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  1. CedoniaLye's Avatar
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    #1

    How do I begin to teach a friend English with words that sound the same?

    I have a foreign friend, and his English is passable enough to understand basic things, but I ran into an issue where things like tier and tear sound the exact same, but are different words. How do I start to explain to him these things? Also what about ways people say data or either? Should I have to double up on my work or ignore those as little things?

    Thanks!

  2. emsr2d2's Avatar
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    #2

    Re: How do I begin to teach a friend English with words that sound the same?

    "Tier" and "tear" do not always sound the same. There are two different pronunciations of "tear".
    Last edited by emsr2d2; 08-Jan-2017 at 14:09.
    Remember - if you don't use correct capitalisation, punctuation and spacing, anything you write will be incorrect.

  3. Raymott's Avatar
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    #3

    Re: How do I begin to teach a friend English with words that sound the same?

    'Tear' meaning rip sounds different from 'tear' meaning a result of crying. The latter sounds like 'tier' to me.

    But I don't understand the original problem. Just advise him that homophones exist, that different words are sometimes pronounced the same, and that some words are pronounced differently by different people, and your job's done.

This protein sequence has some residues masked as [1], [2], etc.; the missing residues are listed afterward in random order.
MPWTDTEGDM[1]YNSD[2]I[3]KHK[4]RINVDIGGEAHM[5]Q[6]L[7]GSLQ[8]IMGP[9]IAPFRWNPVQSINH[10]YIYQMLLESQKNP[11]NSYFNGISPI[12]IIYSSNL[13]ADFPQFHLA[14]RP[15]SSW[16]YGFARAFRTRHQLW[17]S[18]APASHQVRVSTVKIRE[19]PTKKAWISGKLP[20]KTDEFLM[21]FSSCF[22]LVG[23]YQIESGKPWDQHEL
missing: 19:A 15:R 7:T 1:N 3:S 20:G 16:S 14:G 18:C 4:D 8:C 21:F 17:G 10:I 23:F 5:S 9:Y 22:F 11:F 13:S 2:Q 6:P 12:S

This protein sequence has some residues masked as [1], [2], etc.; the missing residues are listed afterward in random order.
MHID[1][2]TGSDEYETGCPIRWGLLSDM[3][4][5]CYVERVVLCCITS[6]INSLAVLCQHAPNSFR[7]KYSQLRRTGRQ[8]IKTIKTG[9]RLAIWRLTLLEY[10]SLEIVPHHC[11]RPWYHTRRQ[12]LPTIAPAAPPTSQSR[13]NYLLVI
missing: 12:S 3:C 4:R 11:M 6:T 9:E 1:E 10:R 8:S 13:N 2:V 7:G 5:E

You could supplement this with the odd web-page listing examples, but I think the concept should be easy enough to teach.

  4. Editor, UsingEnglish.com
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    #4

    Re: How do I begin to teach a friend English with words that sound the same?

    The problem exists with common things like their/there/they're, but it is not so widespread that it creates a great obstacle to learning. What is your friend's first language?

  5. Skrej's Avatar
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    #5

    Re: How do I begin to teach a friend English with words that sound the same?

    It sounds to me like your friend needs to be reminded of context. Yes, there are homophones, but context will almost always make it immediately clear which meaning is intended. You may also need to clarify the difference between homophones (same pronunciation but different meanings and spellings) and words with alternate pronunciations (different pronunciation but same spelling and meaning).

    For example the alternate pronunciations of 'data' and 'either' shouldn't cause any comprehension issues, as the different pronunciations don't change context or meaning.

    As Raymott said, just briefly mention that there are alternate pronunciations of some words which don't change the meaning, and some words with the same sounds which do have different meanings. It should be a brief, simple discussion. If it's still a big issue, then your friend is ignoring context.
    Wear short sleeves! Support your right to bare arms!

  6. Editor, UsingEnglish.com
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    #6

    Re: How do I begin to teach a friend English with words that sound the same?

    I'm currently learning a tonal language, where we're told that if you get the tone wrong you may be misunderstood, but generally the context makes the meaning clear even with cloth-eared foreign speakers' inaccurate attempts.

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